In the article by Gillam and Shannon, they portray the changing views on masculinity and feminism by the society. The gender characteristics of the male characters in the animations Cars, The Incredibles and Toy Story by Disney Pixar is seen to shift from a dominant alpha-male value to embracing the feminine values. In traditional animation movies by Disney, the masculine character is portrayed as a prince charming, but in the new Pixar’s movie, the male is used as the central hero.
The Pixar’s movies also used a male as the character as the traditional Disney movie, but in this Pixar’s animations, the male character revealed their weaknesses such as the expression of emotions, and vulnerability. The alpha-male also is seen to develop a close bond to other males, and this allows the alpha-male to in a positive direction towards masculinity (Gillam & Wooden, 2008). Gillam and Shannon bring out a new representation of feminism and masculinity in animations. With the popularity of Disney Pixar animations, the company can use this platform as a teaching tool to the kids. The kids, regardless of the gender stereotypes, will become aware of the many sides of the human generation. Characters are now promoting feminine qualities (Morrison, 2014).
In the article by Susan Bordo, the society has an image of how women should look like physically. Susan brings out how this image and views by the society affect women. In the past, the Victorian era, women denied themselves food to get beauty. Apart from improving their physical appearance, they would deny themselves food for religious purposes such as fasting and self-accomplishment. In the 19th century, physical weight and shape were now idealized, and therefore women shifted from self-accomplishment to gaining this idealized body shapes. Susan also has a view of how media today views women. Unlike in the 1970s where certain bodies were regarded as slender and fit, today they are viewed as loose and flabby. The media and magazine, want women's bodies to be not only skinny but also with tight (Bordo, 1998).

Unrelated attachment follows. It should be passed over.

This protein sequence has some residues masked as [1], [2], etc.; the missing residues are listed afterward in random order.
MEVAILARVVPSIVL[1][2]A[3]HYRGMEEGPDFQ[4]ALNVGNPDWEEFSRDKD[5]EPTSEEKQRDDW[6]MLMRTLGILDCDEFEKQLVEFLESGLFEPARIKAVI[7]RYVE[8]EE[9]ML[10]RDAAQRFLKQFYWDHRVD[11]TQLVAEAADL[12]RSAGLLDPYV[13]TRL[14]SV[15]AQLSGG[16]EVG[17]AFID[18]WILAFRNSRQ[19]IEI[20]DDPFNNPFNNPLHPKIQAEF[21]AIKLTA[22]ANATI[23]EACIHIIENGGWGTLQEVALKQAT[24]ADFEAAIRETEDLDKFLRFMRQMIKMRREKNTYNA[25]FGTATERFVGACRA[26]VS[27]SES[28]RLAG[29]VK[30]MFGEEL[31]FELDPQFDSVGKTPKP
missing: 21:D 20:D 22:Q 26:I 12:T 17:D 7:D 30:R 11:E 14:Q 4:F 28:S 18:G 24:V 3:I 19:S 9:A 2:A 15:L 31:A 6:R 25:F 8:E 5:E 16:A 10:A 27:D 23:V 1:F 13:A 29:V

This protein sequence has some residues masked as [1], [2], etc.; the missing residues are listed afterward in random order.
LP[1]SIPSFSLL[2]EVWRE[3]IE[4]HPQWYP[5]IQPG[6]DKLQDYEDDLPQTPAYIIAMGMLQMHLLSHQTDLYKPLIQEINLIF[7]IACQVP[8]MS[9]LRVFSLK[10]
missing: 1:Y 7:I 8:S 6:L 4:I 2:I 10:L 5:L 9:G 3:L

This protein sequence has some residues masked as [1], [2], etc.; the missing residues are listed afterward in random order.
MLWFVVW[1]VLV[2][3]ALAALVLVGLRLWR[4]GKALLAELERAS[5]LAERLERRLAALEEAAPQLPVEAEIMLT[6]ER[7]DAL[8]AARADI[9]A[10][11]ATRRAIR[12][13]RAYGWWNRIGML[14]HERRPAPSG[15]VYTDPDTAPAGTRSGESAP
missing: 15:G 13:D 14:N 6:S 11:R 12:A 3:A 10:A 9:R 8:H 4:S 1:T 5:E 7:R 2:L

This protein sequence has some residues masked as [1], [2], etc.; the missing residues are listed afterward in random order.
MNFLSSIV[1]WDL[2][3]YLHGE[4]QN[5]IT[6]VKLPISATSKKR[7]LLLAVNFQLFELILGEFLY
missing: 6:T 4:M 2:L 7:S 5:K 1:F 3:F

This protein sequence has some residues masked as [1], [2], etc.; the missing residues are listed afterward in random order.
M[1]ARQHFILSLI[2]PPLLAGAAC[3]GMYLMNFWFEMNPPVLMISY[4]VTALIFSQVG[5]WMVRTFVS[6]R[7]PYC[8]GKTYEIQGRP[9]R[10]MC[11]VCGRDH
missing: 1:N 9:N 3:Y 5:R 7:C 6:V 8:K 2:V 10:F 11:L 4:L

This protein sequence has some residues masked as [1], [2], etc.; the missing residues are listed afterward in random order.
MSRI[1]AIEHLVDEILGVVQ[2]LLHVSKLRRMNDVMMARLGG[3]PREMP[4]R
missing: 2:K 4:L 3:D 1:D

Gender Characteristics That Have Not Changed Over Time
Patriarchy which is deep rooted in the society has not changed over time. It manifests in the social, economic and political aspects. Patriarchy is a system that holds many elements in the society. The society views the male gender as central in the society while other genders are considered subordinate. The male gender is the primary authority figure in the social organization, political leadership, control of the property and moral authority over women and children. Societies with patriarchy, have left the male lineage to inherit property.
Hegemonic masculinity guarantees a dominant social position for men and a subordinate social position for women and other gender identities. Hegemonic masculinity relies on what a female is or is not. This practice is very active in a patriarchy system where men have to prove that they are not women and women have to wait for their physical maturation for the society to approve them. On the other hand, hegemonic femininity requires women not to act to earn femininity.
For gender characteristics to change and function perfectly, the masculine gender which is the dominant gender should provide a stable environment. Policy makers, program managers, non-governmental organizations and the government need to address the changes in gender characteristics (Chopin, 2016). They should come up with policies that empower women and discourage the view of women as gender minority. The female gender should have a similar platform in the social, political, and economic aspects similar to the male gender.
Beins, A., Lapovsky, K. E., & Women's studies for the future : foundations, interrogations, politics. (2005). Women's studies for the future: Foundations, interrogations, politics. New Brunswick: Rutgers University Press.
Bordo, S. (January 01, 1998). Reading the slender body. The Visual Culture Reader, 214-222.
Chafetz, J. S. (2006). Handbook of the sociology of gender. New York: Springer.
Chopin, K. (2016). The Awakening. Tustin: Xist Publishing.
Gillam, K., & Wooden, S. R. (April 01, 2008). Post-Princess Models of Gender: The New Man in Disney/Pixar. Journal of Popular Film and Television, 36, 1, 2-8.
Haynes, C. A. (2008). Divine destiny: Gender and race in nineteenth-century Protestantism. Jackson, Miss: University Press of Mississippi.
Kaufman, M. (1988). Beyond patriarchy: Essays by men on pleasure, power, and chance. Toronto: Oxford University Press.
Morrison, T. (2014). Sula. London: Vintage Digital.
This sample could have been used by your fellow student... Get your own unique essay on any topic and submit it by the deadline.
Hire one of our experts to create a completely original paper even in 3 hours!